However, even before that occurred, Jesus himself had entered the desolate place where the marginalized and forgotten lived alone. At this point, I want to stop and note a truth that should be comforting to you. Jesus has compassion on the marginalized. We will see that illustrated in this story in just a moment. But, the very fact that the Son of God took upon human flesh and dwelt among us illustrates for us the compassion that God has, that Christ has, for the marginalized. The leper had been marginalized and exiled from Jewish society, but the fact is that all of us, no matter where we stand on the social ladder, have been exiled from God’s presence and from the kingdom of heaven.

All of us, left to ourselves, are unclean and unfit for fellowship with God and the service to God. All of us are on the outside looking into God’s community, because we have all turned to and lived in the service of idols. Let that sink in. This is not just the story about a first century leper. This is the story of each and every one of us. None of us have leprosy but each one of us has sinned and fallen short of reflecting the good character of the Creator to the world around us. Our sin and idolatry makes us unclean and unfit for fellowship with God and service in God’s family.

And yet, God the Son, the Creator of heaven and earth, took upon flesh and identified with us in the sorrow of this desolate, deformed world. He came to us because he cares about the marginalized. He has compassion on those alone and afraid. He is merciful toward those enslaved to various sins, even though the fault of that slavery is our own. In fact, Jesus’ compassion and mercy is illustrated beautifully for us in the next truth that I want you to notice from this text.


When Jesus was approached by this leper and the leper pled with him to be clean, verse 41 says that Jesus was moved with pity and that he stretched out his hand and touched him. What I want you to understand at this point is that Jesus is moved with pity toward the marginalized and is angered by that which grieves the people whom he created in his image. That Jesus was moved with pity and that he actually touched this man are points that we must not miss.

Again, Jesus had pity and compassion when he saw this leprous man. Interestingly, there is scholarly disagreement as to what pity means in this verse. There are textual variants in the available manuscripts so that we are not entirely sure whether Mark intends to say that Jesus was moved with pity or with anger. It doesn’t really matter what Mark intended to say because, on some level, the entire life and ministry of Jesus shows that both were true. Jesus was moved to pity and compassion for the marginalized or else he would not have went to desolate places to minister to lepers and outcasts. Jesus was also angry. We see this as well when Jesus wept at Lazarus’s tomb. That Jesus wept conveys not just that he was sad, but that he was angry as well. Jesus was angry that there are dehumanizing forces in this world that cause people to suffer and to feel alone.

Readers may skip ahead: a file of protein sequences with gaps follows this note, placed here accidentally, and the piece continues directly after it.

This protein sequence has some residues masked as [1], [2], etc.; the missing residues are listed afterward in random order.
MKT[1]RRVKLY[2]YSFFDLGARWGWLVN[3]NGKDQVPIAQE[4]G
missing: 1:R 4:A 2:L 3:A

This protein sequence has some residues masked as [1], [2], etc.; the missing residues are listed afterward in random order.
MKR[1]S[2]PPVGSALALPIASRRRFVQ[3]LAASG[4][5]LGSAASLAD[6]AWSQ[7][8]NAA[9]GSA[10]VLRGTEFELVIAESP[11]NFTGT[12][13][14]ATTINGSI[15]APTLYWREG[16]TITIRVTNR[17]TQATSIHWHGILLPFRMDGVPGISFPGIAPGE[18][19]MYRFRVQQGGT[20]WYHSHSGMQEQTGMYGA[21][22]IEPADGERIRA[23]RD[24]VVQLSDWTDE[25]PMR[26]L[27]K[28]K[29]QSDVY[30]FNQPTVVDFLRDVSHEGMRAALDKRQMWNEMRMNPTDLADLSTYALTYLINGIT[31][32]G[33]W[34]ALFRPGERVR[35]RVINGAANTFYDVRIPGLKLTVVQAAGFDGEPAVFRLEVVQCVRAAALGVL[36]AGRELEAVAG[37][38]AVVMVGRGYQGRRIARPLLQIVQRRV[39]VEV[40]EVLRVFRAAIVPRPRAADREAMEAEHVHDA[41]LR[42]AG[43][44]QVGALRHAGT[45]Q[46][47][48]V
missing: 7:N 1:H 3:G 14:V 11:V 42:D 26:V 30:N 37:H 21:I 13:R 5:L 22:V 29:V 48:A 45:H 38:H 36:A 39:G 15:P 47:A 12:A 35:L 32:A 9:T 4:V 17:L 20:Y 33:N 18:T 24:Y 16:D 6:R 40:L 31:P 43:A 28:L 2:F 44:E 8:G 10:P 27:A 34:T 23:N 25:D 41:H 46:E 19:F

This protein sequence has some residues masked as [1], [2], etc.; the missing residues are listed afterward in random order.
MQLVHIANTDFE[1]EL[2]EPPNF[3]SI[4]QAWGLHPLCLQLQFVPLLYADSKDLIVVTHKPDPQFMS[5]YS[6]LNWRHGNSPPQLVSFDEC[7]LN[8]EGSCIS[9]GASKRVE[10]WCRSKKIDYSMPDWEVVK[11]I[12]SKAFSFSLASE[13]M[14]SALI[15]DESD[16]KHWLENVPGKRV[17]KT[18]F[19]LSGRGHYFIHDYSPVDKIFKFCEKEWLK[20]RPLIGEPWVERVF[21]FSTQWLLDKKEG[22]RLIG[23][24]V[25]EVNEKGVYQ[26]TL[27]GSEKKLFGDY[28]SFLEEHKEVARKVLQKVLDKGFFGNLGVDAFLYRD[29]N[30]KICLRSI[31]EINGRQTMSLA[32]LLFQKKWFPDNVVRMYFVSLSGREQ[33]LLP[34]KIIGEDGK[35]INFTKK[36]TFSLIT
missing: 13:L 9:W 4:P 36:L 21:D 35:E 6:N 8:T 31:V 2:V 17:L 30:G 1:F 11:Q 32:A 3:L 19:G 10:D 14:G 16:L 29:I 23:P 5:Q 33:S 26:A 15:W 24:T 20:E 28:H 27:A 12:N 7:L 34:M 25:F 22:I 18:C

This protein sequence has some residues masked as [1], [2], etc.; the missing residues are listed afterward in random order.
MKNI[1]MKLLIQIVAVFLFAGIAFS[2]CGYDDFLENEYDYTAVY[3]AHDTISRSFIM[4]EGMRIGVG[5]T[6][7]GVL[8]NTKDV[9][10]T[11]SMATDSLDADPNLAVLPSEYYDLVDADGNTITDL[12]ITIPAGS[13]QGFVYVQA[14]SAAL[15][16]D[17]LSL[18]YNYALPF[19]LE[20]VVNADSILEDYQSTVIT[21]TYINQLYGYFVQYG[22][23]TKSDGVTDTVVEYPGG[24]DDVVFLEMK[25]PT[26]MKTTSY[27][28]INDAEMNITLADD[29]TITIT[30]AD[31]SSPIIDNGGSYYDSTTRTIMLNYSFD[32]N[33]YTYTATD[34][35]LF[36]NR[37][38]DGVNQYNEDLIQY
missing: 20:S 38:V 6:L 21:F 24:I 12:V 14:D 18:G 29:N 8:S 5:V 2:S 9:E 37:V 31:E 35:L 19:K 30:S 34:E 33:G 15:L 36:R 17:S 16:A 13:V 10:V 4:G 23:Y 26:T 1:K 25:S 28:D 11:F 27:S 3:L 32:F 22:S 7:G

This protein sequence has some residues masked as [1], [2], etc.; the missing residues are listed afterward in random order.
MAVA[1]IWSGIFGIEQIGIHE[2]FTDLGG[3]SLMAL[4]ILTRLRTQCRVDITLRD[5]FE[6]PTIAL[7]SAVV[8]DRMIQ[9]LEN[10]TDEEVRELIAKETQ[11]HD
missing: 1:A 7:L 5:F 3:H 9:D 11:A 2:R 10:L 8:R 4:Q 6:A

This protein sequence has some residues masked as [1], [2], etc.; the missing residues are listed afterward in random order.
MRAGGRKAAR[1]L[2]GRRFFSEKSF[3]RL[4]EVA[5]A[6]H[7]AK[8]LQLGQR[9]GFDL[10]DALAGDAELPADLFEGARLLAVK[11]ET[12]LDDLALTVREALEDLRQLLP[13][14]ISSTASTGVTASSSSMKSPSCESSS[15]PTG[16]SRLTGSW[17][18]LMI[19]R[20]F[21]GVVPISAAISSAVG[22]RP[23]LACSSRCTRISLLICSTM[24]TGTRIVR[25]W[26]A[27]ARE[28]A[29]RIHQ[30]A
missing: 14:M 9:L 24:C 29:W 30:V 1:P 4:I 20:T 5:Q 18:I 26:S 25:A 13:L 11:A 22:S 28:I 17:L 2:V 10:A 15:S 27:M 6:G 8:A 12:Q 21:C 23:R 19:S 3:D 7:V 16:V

If you think that God is distant and that he does not care, then realize what this passage and all the gospels are telling us. Realize and understand the uniqueness of the gospel. In Jesus, the Creator himself drew near to us. He approached us in our uncleanliness and brokenness. Heaven and earth touched in an individual, and that individual went into the desolate places. And, one reason that God the Son took upon flesh is that human suffering and a world that reflected something other than his goodness made him angry.

Shootings at airports and night clubs make God angry. Child abuse makes God angry. Death makes God angry. Jesus was angered that we live in a world in which diseases deform his image bearers and in which the people who most need community and compassion are so often driven to the margins and forgotten. Violence, disease, death, dehumanizing sin, and selfishness make God angry, and it made Jesus angry. It should make us angry. In fact, I want you to see that it made Christ angry enough and moved with enough compassion and pity that he did the unthinkable, the unimaginable.


Verse 41 says—it emphases for us so that we will not miss it—that when Jesus was moved with pity, compassion, or anger—that he stretched out his hand and touched the leper. This was strictly forbidden by Jewish law. The reason that this man was driven to live alone in the desolate places was because if someone touched him, they too would become unclean and unfit for Jewish society. You did not touch someone or something that was unclean, or else you would become unclean and unfit for community yourself. And, yet Jesus stretched out his hand and touched the leper. Please realize and understand that Jesus didn’t have to do this. We learn in the Gospels that Jesus didn’t even have to be in the same town with a person to heal them. We would say that he didn’t even have to be in the same zip code. By the power of his word, Jesus could grant life to the dead from miles away. Jesus most definitely did not have to touch this leper, but he stretched out his hand and touched him anyway.

There are two things that I want us to take away from this. First, when Jesus touched this leper we see a clear picture of the good news that Mark tells in this gospel. As one commentator puts it, “The whole of the gospel is here in a nutshell: Christ redeems us from the curse by becoming under a curse for our sake (Gal. 3:13).”[1] When Jesus went to the cross, the New Testament tells us that he went as a sacrifice for our sins to cleanse us, to make us holy, and to restore us into fellowship with God and his community. This, as we will see, is exactly what Jesus did for this man as well. Our idolatry and sin make us unclean and unfit for fellowship with God. However, by going to the cross as an atoning sacrifice for sins, Jesus makes a way for us to have our sins cancelled and our lives made clean. He makes us fit for fellowship with God and life in God’s family and kingdom. Through faith in Christ and his death for us, we are reconciled to God and we are cleansed of our sin, made holy, and empowered by the Holy Spirit to live in service to God. We are empowered to go to the desolate places and to the marginalized just as Jesus did to help restore the broken and forgotten.